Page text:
Why Did The Phonograph Change Personal Entertainment

A phonograph, in its later forms also called a gramophone (as a trademark since 1887, as a generic name in the UK since 1910) or since the 1940s called a record player, is a device for the mechanical recording and reproduction of sound. The sound vibration waveforms are recorded as corresponding physical deviations of a spiral groove engraved, etched, incised, or impressed into the surface of a rotating cylinder or disc, called a “record”.

To recreate the sound, the surface is similarly rotated while a playback stylus traces the groove and is therefore vibrated by it, very faintly reproducing the recorded sound. In early acoustic phonographs, the stylus vibrated a diaphragm which produced sound waves which were coupled to the open air through a flaring horn, or directly to the listener’s ears through stethoscope-type earphones.

History of the Phonograph

The development of turntables and record players has changed throughout history. New innovations and designs allow improvements that carry forward and improve the sound quality. While modern designs look vastly different from the original photograph, you can see a reflection of the initial invention when you evaluate the history and development of the phonograph.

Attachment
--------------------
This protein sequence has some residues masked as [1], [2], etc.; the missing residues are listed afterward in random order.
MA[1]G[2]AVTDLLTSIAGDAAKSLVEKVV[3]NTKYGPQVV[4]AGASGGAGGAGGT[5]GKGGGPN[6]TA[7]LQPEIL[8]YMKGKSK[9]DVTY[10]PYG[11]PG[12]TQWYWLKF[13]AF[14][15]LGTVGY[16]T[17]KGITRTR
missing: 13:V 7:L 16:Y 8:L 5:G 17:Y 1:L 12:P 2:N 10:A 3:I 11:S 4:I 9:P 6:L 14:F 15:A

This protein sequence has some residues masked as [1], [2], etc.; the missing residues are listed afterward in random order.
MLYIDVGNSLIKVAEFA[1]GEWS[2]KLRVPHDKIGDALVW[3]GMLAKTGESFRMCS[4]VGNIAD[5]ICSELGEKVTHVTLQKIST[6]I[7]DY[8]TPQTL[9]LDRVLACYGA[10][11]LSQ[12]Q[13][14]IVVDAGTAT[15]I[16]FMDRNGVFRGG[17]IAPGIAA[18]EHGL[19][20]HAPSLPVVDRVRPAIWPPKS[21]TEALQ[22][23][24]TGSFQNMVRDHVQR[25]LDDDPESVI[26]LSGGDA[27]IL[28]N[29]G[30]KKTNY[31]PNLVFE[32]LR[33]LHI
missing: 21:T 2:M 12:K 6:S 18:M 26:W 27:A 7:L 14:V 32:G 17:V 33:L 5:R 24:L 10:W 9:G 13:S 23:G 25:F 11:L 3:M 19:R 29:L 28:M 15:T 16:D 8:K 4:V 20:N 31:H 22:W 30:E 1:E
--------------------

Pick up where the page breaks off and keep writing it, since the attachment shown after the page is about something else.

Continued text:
Early History

The original phonograph was invented and patented by Edouard-Leon Scott in 1857. He called his device the phonautograph and he patented the invention on March 25 of 1857. The initial invention made a recording of sound waves on a glass plate, but it was not able to playback the sounds.

The purpose of Edouard-Leon Scott’s invention was to evaluate acoustics rather than to playback sounds and music. After the initial development, it was changed to record sounds on a lamp-blackened paper using a drum or cylinder to hold the paper in place. It was the original phonautograph that inspired later inventions and encourages the development of the phonograph.

Thomas Edison’s Invention